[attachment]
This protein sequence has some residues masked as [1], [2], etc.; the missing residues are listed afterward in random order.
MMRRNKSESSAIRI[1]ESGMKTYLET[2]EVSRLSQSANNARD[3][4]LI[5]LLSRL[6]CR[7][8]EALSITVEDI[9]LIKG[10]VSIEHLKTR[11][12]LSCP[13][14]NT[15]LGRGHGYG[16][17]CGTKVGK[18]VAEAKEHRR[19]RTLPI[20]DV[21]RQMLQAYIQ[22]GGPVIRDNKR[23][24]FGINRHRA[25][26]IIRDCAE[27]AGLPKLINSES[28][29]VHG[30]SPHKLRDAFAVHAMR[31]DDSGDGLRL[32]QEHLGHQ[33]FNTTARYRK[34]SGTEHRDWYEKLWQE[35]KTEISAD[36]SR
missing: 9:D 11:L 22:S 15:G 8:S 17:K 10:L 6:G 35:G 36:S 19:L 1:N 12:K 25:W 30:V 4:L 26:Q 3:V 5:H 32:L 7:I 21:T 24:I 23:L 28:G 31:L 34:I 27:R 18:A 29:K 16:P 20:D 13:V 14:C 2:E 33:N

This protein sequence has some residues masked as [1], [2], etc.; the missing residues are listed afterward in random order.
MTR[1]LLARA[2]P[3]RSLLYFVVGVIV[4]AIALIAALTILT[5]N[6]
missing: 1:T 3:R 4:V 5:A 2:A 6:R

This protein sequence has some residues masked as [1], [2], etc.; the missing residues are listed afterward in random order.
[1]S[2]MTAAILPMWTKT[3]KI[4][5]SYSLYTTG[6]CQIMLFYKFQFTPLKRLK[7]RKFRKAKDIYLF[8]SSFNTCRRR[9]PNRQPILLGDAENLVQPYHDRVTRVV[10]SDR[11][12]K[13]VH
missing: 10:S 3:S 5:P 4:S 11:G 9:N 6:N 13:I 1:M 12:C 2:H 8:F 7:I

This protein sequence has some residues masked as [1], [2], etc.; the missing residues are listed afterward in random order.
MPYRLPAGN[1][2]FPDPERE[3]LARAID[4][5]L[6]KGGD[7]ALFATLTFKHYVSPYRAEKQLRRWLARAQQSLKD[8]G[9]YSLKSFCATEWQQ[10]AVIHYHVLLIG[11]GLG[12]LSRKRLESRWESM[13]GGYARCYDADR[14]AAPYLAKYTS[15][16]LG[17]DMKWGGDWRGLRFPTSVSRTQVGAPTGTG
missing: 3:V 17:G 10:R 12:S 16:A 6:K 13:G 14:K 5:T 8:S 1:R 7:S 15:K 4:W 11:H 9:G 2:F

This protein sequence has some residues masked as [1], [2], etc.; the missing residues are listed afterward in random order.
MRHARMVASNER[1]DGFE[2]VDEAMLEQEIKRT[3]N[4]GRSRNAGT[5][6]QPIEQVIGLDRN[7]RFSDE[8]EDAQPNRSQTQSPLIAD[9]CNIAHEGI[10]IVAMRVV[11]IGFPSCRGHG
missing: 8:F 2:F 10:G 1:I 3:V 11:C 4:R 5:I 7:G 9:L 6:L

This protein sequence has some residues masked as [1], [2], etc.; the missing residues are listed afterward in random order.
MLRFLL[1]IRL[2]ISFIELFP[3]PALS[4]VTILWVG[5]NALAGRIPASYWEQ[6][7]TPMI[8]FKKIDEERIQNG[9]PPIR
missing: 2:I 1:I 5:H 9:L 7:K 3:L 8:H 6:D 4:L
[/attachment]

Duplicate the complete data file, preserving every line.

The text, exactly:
This protein sequence has some residues masked as [1], [2], etc.; the missing residues are listed afterward in random order.
MMRRNKSESSAIRI[1]ESGMKTYLET[2]EVSRLSQSANNARD[3][4]LI[5]LLSRL[6]CR[7][8]EALSITVEDI[9]LIKG[10]VSIEHLKTR[11][12]LSCP[13][14]NT[15]LGRGHGYG[16][17]CGTKVGK[18]VAEAKEHRR[19]RTLPI[20]DV[21]RQMLQAYIQ[22]GGPVIRDNKR[23][24]FGINRHRA[25][26]IIRDCAE[27]AGLPKLINSES[28][29]VHG[30]SPHKLRDAFAVHAMR[31]DDSGDGLRL[32]QEHLGHQ[33]FNTTARYRK[34]SGTEHRDWYEKLWQE[35]KTEISAD[36]SR
missing: 9:D 11:L 22:S 15:G 8:S 17:K 10:L 6:G 35:G 36:S 19:L 1:N 12:K 25:W 30:V 4:L 26:Q 3:V 5:H 32:L 7:I 21:T 24:I 23:L 28:G 31:L 34:I 27:R 18:A 29:K 16:P 20:D 13:V 14:C 2:E 33:N

This protein sequence has some residues masked as [1], [2], etc.; the missing residues are listed afterward in random order.
MTR[1]LLARA[2]P[3]RSLLYFVVGVIV[4]AIALIAALTILT[5]N[6]
missing: 1:T 3:R 4:V 5:A 2:A 6:R

This protein sequence has some residues masked as [1], [2], etc.; the missing residues are listed afterward in random order.
[1]S[2]MTAAILPMWTKT[3]KI[4][5]SYSLYTTG[6]CQIMLFYKFQFTPLKRLK[7]RKFRKAKDIYLF[8]SSFNTCRRR[9]PNRQPILLGDAENLVQPYHDRVTRVV[10]SDR[11][12]K[13]VH
missing: 10:S 3:S 5:P 4:S 11:G 9:N 6:N 13:I 1:M 12:C 2:H 8:F 7:I

This protein sequence has some residues masked as [1], [2], etc.; the missing residues are listed afterward in random order.
MPYRLPAGN[1][2]FPDPERE[3]LARAID[4][5]L[6]KGGD[7]ALFATLTFKHYVSPYRAEKQLRRWLARAQQSLKD[8]G[9]YSLKSFCATEWQQ[10]AVIHYHVLLIG[11]GLG[12]LSRKRLESRWESM[13]GGYARCYDADR[14]AAPYLAKYTS[15][16]LG[17]DMKWGGDWRGLRFPTSVSRTQVGAPTGTG
missing: 3:V 17:G 10:R 12:S 16:A 6:K 13:G 14:K 5:T 8:S 1:R 7:S 15:K 4:W 11:H 9:G 2:F

This protein sequence has some residues masked as [1], [2], etc.; the missing residues are listed afterward in random order.
MRHARMVASNER[1]DGFE[2]VDEAMLEQEIKRT[3]N[4]GRSRNAGT[5][6]QPIEQVIGLDRN[7]RFSDE[8]EDAQPNRSQTQSPLIAD[9]CNIAHEGI[10]IVAMRVV[11]IGFPSCRGHG
missing: 8:F 2:F 10:G 1:I 3:V 11:C 4:R 5:I 7:G 9:L 6:L

This protein sequence has some residues masked as [1], [2], etc.; the missing residues are listed afterward in random order.
MLRFLL[1]IRL[2]ISFIELFP[3]PALS[4]VTILWVG[5]NALAGRIPASYWEQ[6][7]TPMI[8]FKKIDEERIQNG[9]PPIR
missing: 2:I 1:I 5:H 9:L 7:K 3:L 8:H 6:D 4:L